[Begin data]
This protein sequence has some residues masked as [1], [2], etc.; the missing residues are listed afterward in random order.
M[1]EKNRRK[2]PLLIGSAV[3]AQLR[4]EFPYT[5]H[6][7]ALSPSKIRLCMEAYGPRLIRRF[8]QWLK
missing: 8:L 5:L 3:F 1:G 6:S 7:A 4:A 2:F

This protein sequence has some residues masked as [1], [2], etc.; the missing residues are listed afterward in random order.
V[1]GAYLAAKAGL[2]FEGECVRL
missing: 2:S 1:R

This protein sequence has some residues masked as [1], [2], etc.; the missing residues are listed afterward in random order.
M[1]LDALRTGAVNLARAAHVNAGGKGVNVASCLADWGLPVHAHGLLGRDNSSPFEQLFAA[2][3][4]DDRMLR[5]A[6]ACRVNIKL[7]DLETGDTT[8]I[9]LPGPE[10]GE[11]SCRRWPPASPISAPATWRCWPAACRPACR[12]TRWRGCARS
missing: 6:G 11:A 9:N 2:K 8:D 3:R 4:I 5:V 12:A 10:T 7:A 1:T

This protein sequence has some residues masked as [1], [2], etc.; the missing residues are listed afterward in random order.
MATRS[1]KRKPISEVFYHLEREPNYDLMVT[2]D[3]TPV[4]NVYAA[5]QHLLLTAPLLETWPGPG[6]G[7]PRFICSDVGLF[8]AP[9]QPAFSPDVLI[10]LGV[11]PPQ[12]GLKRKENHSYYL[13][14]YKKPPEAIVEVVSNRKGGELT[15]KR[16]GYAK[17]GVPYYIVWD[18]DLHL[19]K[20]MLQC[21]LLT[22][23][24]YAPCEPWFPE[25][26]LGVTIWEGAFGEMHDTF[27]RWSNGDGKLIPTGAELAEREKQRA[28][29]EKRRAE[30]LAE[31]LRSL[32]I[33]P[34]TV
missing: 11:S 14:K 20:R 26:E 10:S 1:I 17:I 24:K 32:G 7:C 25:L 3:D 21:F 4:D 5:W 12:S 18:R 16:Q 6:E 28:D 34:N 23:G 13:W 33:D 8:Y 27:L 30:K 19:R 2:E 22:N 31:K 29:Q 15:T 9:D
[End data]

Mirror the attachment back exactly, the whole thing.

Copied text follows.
This protein sequence has some residues masked as [1], [2], etc.; the missing residues are listed afterward in random order.
M[1]EKNRRK[2]PLLIGSAV[3]AQLR[4]EFPYT[5]H[6][7]ALSPSKIRLCMEAYGPRLIRRF[8]QWLK
missing: 8:L 5:L 3:F 1:G 6:S 7:A 4:A 2:F

This protein sequence has some residues masked as [1], [2], etc.; the missing residues are listed afterward in random order.
V[1]GAYLAAKAGL[2]FEGECVRL
missing: 2:S 1:R

This protein sequence has some residues masked as [1], [2], etc.; the missing residues are listed afterward in random order.
M[1]LDALRTGAVNLARAAHVNAGGKGVNVASCLADWGLPVHAHGLLGRDNSSPFEQLFAA[2][3][4]DDRMLR[5]A[6]ACRVNIKL[7]DLETGDTT[8]I[9]LPGPE[10]GE[11]SCRRWPPASPISAPATWRCWPAACRPACR[12]TRWRGCARS
missing: 6:G 11:A 9:N 2:K 8:D 3:R 4:I 5:V 12:A 10:T 7:A 1:T

This protein sequence has some residues masked as [1], [2], etc.; the missing residues are listed afterward in random order.
MATRS[1]KRKPISEVFYHLEREPNYDLMVT[2]D[3]TPV[4]NVYAA[5]QHLLLTAPLLETWPGPG[6]G[7]PRFICSDVGLF[8]AP[9]QPAFSPDVLI[10]LGV[11]PPQ[12]GLKRKENHSYYL[13][14]YKKPPEAIVEVVSNRKGGELT[15]KR[16]GYAK[17]GVPYYIVWD[18]DLHL[19]K[20]MLQC[21]LLT[22][23][24]YAPCEPWFPE[25][26]LGVTIWEGAFGEMHDTF[27]RWSNGDGKLIPTGAELAEREKQRA[28][29]EKRRAE[30]LAE[31]LRSL[32]I[33]P[34]TV
missing: 11:S 14:K 20:R 26:E 10:S 1:I 17:I 24:K 32:G 7:C 25:L 3:D 21:F 4:D 5:W 12:S 18:R 16:Q 6:E 28:D 34:N 23:G 13:W 33:D 8:Y 27:L 30:K 19:R 2:E 22:N 31:K 29:Q 15:T 9:D